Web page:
TOPEKA (KSNT) – With a large homeless population in NOTO primarily running through the district’s river walk, it has become a concern for Studio 62 Art Bar owner Cies Smith.

Smith told 27 News when she talks about her business with others, sometimes they won’t even consider going because of the location.

“I’ll tell people about it and they’ll be like, ‘oh I really don’t like going over to North Topeka,'” Smith said. “It’s just kind of scary for me. Some people just aren’t comfortable bringing their families down. They’re worried about their cars getting broken into.”

Usually during normal business hours for any store, you can walk in as you please. That’s not the case for Studio 62 Art Bar because the homeless population has forced the business to keep its doors locked at all times, and entry requires ringing a doorbell.

“That was necessary because it was getting kind of really bad,” Smith said. “People were wanting to sleep on the couches and ask ‘can I stay the night here? I know you have a place upstairs. Can I sleep there?’ Sometimes I’m here by myself and I’m not feeling the safest.”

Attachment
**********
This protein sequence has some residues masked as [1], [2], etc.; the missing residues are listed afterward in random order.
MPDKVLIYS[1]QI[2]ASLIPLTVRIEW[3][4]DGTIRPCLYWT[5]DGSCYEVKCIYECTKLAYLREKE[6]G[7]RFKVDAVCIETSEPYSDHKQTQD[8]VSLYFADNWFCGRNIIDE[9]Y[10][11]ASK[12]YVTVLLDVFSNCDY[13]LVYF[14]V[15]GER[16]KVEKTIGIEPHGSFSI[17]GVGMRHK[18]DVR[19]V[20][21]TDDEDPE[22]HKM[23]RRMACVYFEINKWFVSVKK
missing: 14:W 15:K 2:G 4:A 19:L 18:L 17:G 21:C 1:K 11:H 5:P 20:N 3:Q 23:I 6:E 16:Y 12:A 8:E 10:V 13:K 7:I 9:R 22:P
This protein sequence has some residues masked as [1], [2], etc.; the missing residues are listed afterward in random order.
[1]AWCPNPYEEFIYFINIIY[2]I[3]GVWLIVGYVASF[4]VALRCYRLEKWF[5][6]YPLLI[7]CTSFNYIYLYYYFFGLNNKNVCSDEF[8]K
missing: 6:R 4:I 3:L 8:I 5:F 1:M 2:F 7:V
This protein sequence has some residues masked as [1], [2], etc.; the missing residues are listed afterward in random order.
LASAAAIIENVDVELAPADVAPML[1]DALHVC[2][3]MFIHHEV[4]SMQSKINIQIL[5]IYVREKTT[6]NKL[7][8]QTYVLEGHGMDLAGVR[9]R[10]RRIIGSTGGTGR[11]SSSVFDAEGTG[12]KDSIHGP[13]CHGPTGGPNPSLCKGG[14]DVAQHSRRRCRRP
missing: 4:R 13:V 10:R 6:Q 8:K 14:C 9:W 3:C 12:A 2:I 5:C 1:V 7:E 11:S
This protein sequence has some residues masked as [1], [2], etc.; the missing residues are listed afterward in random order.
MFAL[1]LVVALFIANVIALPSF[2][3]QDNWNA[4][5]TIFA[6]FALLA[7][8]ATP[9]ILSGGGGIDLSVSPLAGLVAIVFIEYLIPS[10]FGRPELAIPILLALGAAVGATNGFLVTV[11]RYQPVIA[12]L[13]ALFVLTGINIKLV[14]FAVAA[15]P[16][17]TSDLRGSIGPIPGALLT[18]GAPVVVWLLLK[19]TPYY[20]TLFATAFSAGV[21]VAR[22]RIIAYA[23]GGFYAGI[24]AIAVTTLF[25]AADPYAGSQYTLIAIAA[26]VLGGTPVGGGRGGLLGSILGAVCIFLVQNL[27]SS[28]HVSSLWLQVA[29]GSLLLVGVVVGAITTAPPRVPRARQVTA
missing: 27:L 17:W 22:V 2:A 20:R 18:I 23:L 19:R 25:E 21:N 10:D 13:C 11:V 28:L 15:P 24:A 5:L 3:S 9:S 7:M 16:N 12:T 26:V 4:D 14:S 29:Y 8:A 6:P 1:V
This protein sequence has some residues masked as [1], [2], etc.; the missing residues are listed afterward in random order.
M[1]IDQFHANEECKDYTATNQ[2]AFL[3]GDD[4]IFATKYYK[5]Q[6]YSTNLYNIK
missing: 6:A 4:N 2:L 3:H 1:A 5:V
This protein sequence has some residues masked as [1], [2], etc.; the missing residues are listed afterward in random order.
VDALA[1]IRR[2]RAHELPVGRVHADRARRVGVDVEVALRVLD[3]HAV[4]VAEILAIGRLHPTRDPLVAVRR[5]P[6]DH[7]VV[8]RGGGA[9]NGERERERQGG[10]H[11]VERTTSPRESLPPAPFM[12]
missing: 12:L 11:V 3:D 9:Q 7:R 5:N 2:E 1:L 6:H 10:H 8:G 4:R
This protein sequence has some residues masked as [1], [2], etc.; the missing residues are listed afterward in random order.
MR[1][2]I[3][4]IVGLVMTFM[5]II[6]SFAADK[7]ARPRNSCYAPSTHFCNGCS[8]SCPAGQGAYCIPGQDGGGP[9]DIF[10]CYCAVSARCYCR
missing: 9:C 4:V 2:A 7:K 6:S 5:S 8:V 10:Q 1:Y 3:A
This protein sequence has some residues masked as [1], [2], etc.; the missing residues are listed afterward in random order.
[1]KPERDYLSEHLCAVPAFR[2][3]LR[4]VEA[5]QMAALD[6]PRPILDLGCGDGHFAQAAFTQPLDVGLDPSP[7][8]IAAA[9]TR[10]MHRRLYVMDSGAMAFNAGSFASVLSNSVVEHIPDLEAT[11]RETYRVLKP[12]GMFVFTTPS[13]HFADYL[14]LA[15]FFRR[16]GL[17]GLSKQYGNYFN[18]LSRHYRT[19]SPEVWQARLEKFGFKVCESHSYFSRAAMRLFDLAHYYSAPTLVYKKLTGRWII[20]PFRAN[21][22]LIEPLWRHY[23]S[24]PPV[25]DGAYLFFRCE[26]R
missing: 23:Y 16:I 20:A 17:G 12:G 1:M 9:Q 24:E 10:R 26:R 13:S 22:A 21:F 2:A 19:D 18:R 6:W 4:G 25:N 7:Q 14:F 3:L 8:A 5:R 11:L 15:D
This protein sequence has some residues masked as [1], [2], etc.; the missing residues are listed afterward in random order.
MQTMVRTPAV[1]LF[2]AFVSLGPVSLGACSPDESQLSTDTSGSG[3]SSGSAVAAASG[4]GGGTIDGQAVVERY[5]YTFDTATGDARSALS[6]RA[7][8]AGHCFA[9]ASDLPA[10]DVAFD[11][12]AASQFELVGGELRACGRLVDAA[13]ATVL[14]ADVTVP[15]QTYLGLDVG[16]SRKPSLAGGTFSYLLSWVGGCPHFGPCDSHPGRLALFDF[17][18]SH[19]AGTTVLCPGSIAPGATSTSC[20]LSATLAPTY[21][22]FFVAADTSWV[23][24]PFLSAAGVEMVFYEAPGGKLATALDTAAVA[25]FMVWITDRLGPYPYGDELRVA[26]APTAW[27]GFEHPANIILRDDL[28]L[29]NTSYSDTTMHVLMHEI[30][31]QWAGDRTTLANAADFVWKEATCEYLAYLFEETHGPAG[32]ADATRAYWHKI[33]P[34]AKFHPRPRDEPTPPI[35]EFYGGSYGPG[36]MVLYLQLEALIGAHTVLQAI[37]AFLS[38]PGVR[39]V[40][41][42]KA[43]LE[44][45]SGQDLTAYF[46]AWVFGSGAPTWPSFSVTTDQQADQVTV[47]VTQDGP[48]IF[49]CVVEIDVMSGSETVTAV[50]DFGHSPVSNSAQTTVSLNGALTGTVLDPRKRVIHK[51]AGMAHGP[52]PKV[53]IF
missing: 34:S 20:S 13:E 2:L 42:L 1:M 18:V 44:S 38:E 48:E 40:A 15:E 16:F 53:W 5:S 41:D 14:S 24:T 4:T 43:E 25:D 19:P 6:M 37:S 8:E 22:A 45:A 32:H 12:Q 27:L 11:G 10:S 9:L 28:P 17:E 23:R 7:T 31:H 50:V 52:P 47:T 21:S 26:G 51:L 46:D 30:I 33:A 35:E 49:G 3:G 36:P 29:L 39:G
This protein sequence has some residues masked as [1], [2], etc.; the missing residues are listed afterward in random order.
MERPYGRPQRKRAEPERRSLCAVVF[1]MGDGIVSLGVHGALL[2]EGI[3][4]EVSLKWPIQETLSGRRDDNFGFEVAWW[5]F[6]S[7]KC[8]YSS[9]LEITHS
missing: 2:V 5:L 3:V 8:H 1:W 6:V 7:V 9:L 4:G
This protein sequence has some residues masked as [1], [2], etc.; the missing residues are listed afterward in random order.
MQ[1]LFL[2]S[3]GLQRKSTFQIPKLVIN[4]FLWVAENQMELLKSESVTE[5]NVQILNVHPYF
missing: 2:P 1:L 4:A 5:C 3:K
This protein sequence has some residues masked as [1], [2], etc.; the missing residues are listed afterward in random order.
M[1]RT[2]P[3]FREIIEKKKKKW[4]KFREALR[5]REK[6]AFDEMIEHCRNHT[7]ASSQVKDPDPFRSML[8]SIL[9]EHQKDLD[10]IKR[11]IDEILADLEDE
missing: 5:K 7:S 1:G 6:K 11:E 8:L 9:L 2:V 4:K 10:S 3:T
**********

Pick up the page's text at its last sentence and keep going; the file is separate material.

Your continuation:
But it’s not the homeless population as a whole that the NOTO Arts Entertainment District Director Thomas Underwood has an issue with. It’s the ones who don’t use the services of the Topeka Rescue Mission.

“People want to come to a place that is clean and orderly and well kept,” Underwood said. “Looking down and seeing trash thrown all over the place, you know, encampments that are not orderly, or cleaned up, or those kinds of things. It’s quite a distraction, actually, for people wanting to visit NOTO.”

To help combat the issue, La Manda Broyles and the Topeka Rescue Mission have an outreach team called “Street Reach Team”. It’s a team that gets to know the homeless population and helps get them clean in order to be eligible to use the mission’s services.

“A lot of times what community members see are trash, or tents,” Broyles said. “But we really look at who’s that person and getting to know their story, what challenges they’re facing. Seeing what kind of resources they need so that we can get them out of that tent and into shelter.”

The Topeka Rescue Mission provides shelter and food to more than 175 individuals a day. Broyles said if anyone has concerns or issues regarding the homeless, the shelter wants to hear about it so it can address the problem.